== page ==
If you're still reading the comments: I think your intentions are good, but your approach might not give you the result you're after.
When my siblings were in high school and I lived far away, I sent them a copy of Changing Bodies, Changing Lives, which was the teenage version of OBOS, and the best book on the market at the time. I heard later that they all read it -- one of them openly, and two of them secretly. I didn't offer to discuss it with them, but I felt sending the book also sent the message that I would talk to them if they wanted to talk. [I didn't even find out that they'd read the book until my sisters were in their twenties]
And I think that's enough. I would give a book to her (wrapped or in an envelope) and just say "I read a book like this when I was your age, and I found it helpful."
A young adult librarian can help you figure out what's the best book on the market today, or you can look through them in the library and see which ones you like best. Most of them will have web sites listed in the book.
Your niece is growing up in an environment where there is a lot more information available about sex and sexuality, but good quality information is always helpful.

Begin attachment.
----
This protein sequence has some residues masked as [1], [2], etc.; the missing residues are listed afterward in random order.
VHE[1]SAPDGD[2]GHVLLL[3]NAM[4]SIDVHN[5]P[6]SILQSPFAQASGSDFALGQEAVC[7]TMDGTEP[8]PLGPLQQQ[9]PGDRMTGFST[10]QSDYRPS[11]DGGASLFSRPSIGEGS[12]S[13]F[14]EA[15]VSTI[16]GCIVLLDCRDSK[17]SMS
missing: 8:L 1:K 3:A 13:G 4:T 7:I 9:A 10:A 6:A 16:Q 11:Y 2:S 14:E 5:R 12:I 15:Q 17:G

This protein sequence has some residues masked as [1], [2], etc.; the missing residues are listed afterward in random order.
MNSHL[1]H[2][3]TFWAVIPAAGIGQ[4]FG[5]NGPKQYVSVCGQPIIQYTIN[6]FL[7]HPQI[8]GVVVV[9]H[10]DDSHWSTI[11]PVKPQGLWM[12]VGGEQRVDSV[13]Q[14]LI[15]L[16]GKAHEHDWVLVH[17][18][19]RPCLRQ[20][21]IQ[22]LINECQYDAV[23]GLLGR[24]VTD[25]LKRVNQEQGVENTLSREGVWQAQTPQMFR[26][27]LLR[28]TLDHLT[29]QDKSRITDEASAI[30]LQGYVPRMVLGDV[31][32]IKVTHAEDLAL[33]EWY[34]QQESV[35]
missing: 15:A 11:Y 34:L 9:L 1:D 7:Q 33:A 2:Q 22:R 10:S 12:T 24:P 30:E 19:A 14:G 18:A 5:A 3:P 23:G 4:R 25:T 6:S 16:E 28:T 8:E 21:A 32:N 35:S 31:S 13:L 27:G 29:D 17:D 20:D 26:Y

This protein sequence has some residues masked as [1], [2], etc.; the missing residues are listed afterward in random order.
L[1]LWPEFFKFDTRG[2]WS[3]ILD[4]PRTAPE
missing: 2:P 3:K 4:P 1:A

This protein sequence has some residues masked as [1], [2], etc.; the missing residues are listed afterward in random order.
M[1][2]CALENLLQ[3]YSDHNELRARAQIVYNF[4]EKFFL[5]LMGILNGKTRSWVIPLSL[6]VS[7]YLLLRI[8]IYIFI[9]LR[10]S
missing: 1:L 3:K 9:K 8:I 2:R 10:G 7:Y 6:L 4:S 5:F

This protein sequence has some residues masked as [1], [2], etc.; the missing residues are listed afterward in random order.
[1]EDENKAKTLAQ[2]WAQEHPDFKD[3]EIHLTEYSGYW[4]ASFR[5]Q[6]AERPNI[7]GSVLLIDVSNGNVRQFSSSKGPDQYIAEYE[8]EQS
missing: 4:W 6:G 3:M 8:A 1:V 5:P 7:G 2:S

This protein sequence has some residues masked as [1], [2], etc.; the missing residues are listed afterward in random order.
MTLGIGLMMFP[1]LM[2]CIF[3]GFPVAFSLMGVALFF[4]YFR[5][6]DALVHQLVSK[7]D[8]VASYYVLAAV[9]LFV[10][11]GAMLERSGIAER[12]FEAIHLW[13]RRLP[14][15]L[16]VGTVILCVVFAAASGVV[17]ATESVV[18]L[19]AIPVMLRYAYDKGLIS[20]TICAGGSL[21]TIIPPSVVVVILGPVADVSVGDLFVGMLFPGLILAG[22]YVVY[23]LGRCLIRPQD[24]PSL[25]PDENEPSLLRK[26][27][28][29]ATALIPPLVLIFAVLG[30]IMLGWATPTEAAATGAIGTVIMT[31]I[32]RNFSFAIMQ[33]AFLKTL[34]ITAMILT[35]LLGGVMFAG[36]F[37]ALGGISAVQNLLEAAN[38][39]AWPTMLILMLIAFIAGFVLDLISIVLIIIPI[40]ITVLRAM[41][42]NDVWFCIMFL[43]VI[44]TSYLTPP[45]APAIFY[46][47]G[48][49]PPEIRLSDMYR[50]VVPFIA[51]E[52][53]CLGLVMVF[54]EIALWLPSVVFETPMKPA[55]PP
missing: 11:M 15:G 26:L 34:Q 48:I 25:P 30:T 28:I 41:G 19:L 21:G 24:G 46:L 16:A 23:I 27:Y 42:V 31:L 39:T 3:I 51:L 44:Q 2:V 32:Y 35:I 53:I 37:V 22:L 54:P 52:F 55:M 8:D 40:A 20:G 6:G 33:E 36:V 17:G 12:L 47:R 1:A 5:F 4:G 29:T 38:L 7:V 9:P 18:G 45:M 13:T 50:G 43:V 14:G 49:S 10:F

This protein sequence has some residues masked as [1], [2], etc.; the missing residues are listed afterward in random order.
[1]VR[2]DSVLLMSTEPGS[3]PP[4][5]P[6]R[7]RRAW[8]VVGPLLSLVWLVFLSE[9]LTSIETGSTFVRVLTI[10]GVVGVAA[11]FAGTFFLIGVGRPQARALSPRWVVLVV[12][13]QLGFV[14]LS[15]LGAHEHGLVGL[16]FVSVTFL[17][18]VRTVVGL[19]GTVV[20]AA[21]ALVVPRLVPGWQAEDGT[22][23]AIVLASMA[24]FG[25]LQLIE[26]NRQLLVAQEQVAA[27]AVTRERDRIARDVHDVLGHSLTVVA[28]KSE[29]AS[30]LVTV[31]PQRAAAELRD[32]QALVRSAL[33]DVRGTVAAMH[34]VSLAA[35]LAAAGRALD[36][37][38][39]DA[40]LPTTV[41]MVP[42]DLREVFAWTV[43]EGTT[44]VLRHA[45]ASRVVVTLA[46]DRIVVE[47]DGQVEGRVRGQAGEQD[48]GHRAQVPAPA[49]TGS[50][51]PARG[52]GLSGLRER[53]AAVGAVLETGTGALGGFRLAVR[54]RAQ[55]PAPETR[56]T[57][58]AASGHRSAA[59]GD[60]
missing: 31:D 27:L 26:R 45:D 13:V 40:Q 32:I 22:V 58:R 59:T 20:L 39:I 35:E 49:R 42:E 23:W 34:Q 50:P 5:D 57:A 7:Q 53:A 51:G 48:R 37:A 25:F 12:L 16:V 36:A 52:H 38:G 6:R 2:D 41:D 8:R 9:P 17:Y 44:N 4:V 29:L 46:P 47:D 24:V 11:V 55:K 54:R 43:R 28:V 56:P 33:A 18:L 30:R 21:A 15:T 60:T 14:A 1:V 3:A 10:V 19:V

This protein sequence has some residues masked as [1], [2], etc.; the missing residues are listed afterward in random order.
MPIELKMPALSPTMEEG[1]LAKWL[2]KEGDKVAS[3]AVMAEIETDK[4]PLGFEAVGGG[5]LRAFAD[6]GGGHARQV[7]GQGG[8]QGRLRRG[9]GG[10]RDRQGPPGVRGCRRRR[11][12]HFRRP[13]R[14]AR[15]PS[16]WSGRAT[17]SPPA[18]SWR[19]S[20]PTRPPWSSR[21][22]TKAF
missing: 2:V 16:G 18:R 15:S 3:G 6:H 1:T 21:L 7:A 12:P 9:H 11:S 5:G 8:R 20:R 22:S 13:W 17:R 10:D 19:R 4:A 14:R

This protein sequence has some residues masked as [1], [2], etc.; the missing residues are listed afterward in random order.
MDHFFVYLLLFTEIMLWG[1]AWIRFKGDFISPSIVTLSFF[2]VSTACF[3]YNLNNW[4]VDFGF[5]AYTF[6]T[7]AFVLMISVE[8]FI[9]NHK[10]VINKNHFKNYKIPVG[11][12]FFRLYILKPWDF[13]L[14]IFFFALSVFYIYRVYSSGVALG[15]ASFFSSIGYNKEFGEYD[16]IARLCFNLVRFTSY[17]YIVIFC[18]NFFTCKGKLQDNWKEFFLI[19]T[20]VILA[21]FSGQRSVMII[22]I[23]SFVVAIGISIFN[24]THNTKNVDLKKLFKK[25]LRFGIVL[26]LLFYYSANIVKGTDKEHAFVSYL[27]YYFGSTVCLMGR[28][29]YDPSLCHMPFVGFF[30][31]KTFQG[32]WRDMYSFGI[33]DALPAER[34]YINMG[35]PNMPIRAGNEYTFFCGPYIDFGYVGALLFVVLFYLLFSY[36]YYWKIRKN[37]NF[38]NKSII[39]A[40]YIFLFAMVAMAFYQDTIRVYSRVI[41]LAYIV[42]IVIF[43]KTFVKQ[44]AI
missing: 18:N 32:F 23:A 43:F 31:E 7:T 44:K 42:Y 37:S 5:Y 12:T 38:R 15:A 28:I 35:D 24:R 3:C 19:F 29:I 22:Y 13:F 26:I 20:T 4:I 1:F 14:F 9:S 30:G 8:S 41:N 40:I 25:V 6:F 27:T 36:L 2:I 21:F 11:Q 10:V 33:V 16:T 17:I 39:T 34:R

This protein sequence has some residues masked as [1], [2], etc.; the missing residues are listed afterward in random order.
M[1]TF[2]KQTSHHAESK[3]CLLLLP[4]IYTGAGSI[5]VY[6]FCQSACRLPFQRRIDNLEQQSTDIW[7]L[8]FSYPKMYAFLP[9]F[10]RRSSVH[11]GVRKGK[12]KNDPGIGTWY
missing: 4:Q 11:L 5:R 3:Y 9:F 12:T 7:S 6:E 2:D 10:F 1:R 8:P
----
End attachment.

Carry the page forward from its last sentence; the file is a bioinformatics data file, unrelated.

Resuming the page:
You want to help her experience be better than yours, which is admirable. You can't assume your needs are hers, though. She could be lesbian, or asexual, or not ready to think about sex just yet. Letting her control how she uses the information and who she asks for help is a way of respecting her -- and having good healthy self respect will help her in the wide world of dating and sex as she grows into it.
Buy the book. Say one sentence about it. Or say two -- "I remember being confused about a lot of things when I was your age. You know you can always talk to your Mom or me if you need help figuring stuff out." Don't wait for a response.
Then leave the subject strictly alone unless she brings it up. Teens want to think they know things already, and they want to figure things out themselves.
Other good web sites:
Internet Public Library: